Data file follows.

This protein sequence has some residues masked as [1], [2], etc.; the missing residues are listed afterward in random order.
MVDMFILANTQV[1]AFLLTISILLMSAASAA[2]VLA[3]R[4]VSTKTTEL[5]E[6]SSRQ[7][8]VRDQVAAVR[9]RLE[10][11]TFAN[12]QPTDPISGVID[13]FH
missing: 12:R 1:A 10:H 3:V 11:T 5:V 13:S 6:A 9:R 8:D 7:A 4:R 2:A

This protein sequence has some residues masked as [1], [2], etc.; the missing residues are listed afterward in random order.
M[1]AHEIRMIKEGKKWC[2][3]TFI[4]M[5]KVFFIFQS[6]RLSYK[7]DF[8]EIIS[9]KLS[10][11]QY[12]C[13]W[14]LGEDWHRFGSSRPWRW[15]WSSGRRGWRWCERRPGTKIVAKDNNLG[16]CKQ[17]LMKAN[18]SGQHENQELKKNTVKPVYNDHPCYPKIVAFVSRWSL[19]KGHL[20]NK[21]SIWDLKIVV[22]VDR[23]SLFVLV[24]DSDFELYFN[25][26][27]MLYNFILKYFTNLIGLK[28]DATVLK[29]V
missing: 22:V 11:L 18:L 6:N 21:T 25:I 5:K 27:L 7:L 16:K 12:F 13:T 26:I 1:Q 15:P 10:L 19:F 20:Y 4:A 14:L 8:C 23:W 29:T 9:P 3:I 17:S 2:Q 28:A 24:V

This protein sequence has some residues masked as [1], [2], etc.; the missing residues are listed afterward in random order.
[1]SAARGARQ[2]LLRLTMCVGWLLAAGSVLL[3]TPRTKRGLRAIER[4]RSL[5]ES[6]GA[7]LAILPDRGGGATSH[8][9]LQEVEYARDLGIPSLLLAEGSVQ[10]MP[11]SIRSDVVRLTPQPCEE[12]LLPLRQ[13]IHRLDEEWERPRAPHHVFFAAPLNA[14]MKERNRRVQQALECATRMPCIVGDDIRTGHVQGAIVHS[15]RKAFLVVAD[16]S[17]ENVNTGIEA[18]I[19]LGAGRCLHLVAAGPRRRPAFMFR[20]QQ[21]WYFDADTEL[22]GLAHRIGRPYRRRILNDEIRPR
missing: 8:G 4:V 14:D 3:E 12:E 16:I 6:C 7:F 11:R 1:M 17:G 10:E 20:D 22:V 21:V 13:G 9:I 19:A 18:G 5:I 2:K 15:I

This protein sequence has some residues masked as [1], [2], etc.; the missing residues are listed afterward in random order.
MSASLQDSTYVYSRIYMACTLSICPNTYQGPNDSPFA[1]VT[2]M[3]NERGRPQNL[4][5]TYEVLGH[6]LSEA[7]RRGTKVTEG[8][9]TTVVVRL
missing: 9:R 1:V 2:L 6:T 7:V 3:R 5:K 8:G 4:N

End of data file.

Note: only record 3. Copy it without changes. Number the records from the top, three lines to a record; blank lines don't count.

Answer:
This protein sequence has some residues masked as [1], [2], etc.; the missing residues are listed afterward in random order.
[1]SAARGARQ[2]LLRLTMCVGWLLAAGSVLL[3]TPRTKRGLRAIER[4]RSL[5]ES[6]GA[7]LAILPDRGGGATSH[8][9]LQEVEYARDLGIPSLLLAEGSVQ[10]MP[11]SIRSDVVRLTPQPCEE[12]LLPLRQ[13]IHRLDEEWERPRAPHHVFFAAPLNA[14]MKERNRRVQQALECATRMPCIVGDDIRTGHVQGAIVHS[15]RKAFLVVAD[16]S[17]ENVNTGIEA[18]I[19]LGAGRCLHLVAAGPRRRPAFMFR[20]QQ[21]WYFDADTEL[22]GLAHRIGRPYRRRILNDEIRPR
missing: 8:G 4:V 14:D 3:E 12:E 16:I 6:C 7:F 11:R 1:M 17:G 10:E 20:D 22:V 21:V 13:G 9:I 19:A 18:G 5:I 2:K 15:I